Episode 35 : 08/23/2017

Goals-based advice for client-based outcomes

Rebecca Jacques

General Manager
Association of Goals Based Advice


Ben D. Jones
Managing Director – Intermediary Distribution
BMO Global Asset Management

Emily Larsen
Product Strategy Manager
BMO Global Asset Management

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Goals-based advice for client-based outcomes

Industries around the world have noticed a shift in power from companies to consumers, and the financial industry is no different. Consumers – your clients – are in the driver’s seat of industry change, and if you aren’t meeting their expectations, they will seek other options. This is where goals-based advice can set you apart and deliver value across your client relationships.

In this episode, we are joined by Rebecca Jacques, General Manager for the Association of Goals Based Advice in Sydney, Australia, who regularly talks with both advisors and clients to gauge the success of goals based practices. One resounding theme you’ll hear: clients enjoy the feeling of being listened to, and advisors who listen tend to improve outcomes for the entire adviser-client relationship. Listen in as we explore the steps you can take to provide goals-based advice.

In this episode:

  • Defining what goals-based advice really is
  • The differences between goals-based advice and goals-based investing
  • Differing methods for allocating capital in a goals-based framework
  • The client experience in goals-based advice

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Rebecca Jacques – Goals-based investing says I’m interested in essentially different metrics, right.  I’m interested in your time frame, I’m interested in your priority, and I’m also interested in your probability to achieve that outcome.  So, it’s a very different model and skill set to talk about probability than it is to just talk about variance to a market.  It is a lot more on how it’s managed because you’re not lumping all of their investments into essentially one portfolio.  What you’re doing is managing each of those goals and priorities with their own distinct portfolios, and essentially cash flow or liability modeling that sits over the top of that.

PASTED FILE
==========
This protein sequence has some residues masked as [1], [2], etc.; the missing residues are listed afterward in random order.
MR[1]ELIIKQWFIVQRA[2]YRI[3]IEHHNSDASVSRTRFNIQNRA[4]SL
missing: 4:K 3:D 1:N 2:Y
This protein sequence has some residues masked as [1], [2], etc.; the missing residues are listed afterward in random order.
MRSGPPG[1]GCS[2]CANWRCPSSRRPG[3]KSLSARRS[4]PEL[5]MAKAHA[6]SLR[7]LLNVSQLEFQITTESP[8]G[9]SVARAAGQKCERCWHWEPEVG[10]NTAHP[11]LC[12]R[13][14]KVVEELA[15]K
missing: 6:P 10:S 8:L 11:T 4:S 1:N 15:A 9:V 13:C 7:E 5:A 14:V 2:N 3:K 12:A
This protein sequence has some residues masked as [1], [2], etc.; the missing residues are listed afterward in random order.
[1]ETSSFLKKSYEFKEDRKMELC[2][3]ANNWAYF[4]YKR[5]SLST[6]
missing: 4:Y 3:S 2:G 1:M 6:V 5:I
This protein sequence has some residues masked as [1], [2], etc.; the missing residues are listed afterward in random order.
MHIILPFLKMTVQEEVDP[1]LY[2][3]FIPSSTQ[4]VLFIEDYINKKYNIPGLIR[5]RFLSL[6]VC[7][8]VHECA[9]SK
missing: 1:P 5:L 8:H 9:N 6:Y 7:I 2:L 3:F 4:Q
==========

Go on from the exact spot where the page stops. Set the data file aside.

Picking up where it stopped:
Ben Jones – Welcome to Better conversations. Better outcomes. presented by BMO Global Asset Management.  I’m Ben Jones.  

Emily Larsen – And I’m Emily Larson.  In each episode, we’ll explore topics relevant to today’s trusted financial advisors, interviewing experts and investigating the world of wealth advising from every angle.  We’ll also provide you with actionable ideas designed to improve outcomes for advisors and their clients.  

Ben Jones – To access the resources we discussed in today’s show or just to learn more about our guests, visit bmogam.com/betterconversations. Again, that’s bmogam.com/betterconversations. Thanks for joining us.  

Emily Larsen – Before we get started, one quick request.  If you have enjoyed the show and found them of value, please take a moment to leave us a rating or a review on iTunes.  It would really mean a lot to us.  

Disclosure – The views expressed here are those of the participants and not those of BMO Global Asset Management, its affiliates, or subsidiaries.   

Ben Jones – Today, we’re going to be unpacking our understanding of goals-based investing, and goals-based advice.  We’ll talk about how the two are different, what some of the differences are compared to non-goals-based frameworks, and how advisors can develop these goals-based practices into their business.  

Emily Larsen – Our guest today is Rebecca Jacques, the general manager for the Association of Goals-Based Advice in Sydney, Australia.  The organization, known as AGBA for short, has a global reach and you’ll find her views and the information for advisors in this interview to be universal as well.  

Ben Jones – As we get started, I thought it would be helpful to hear Rebecca and AGBA’s backstory as well as to do some level setting around goals-based investing and advice.